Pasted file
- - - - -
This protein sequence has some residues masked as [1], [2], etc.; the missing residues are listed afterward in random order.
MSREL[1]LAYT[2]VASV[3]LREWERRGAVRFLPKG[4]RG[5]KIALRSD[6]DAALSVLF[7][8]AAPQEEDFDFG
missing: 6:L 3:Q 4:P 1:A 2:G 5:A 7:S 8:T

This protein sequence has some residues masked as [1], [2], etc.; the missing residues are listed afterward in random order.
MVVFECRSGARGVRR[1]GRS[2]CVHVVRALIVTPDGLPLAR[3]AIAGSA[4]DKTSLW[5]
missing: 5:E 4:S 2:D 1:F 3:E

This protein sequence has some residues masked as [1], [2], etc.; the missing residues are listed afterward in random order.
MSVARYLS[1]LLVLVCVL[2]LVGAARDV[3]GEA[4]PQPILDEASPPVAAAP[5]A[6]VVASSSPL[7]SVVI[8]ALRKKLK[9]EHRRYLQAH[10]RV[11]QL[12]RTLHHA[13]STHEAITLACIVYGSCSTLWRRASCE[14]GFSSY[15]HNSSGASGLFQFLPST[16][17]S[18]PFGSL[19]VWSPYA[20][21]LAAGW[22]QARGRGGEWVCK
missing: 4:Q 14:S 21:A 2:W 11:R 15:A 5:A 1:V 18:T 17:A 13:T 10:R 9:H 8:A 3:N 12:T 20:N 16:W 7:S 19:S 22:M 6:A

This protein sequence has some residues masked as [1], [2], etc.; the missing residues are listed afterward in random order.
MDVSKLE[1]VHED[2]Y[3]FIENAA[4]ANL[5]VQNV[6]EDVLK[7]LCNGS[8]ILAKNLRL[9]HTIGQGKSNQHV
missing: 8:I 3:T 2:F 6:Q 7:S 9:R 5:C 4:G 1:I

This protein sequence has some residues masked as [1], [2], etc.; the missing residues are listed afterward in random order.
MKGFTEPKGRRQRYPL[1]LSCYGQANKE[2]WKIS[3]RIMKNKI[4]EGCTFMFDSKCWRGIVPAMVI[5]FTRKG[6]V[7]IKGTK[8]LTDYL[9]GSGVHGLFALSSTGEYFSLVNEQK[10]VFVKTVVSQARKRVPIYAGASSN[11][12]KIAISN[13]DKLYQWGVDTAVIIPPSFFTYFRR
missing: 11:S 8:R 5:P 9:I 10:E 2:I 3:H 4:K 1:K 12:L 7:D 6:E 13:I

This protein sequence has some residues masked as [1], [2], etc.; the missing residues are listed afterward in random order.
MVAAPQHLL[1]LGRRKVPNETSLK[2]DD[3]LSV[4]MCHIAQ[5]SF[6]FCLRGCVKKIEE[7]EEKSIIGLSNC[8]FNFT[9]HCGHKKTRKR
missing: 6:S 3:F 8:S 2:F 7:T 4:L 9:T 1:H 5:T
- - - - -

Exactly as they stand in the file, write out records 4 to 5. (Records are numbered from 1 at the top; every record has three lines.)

This protein sequence has some residues masked as [1], [2], etc.; the missing residues are listed afterward in random order.
MDVSKLE[1]VHED[2]Y[3]FIENAA[4]ANL[5]VQNV[6]EDVLK[7]LCNGS[8]ILAKNLRL[9]HTIGQGKSNQHV
missing: 8:I 3:T 2:F 6:Q 7:S 9:R 5:C 4:G 1:I

This protein sequence has some residues masked as [1], [2], etc.; the missing residues are listed afterward in random order.
MKGFTEPKGRRQRYPL[1]LSCYGQANKE[2]WKIS[3]RIMKNKI[4]EGCTFMFDSKCWRGIVPAMVI[5]FTRKG[6]V[7]IKGTK[8]LTDYL[9]GSGVHGLFALSSTGEYFSLVNEQK[10]VFVKTVVSQARKRVPIYAGASSN[11][12]KIAISN[13]DKLYQWGVDTAVIIPPSFFTYFRR
missing: 11:S 8:R 5:P 9:I 10:E 2:I 3:H 4:K 1:K 12:L 7:D 6:E 13:I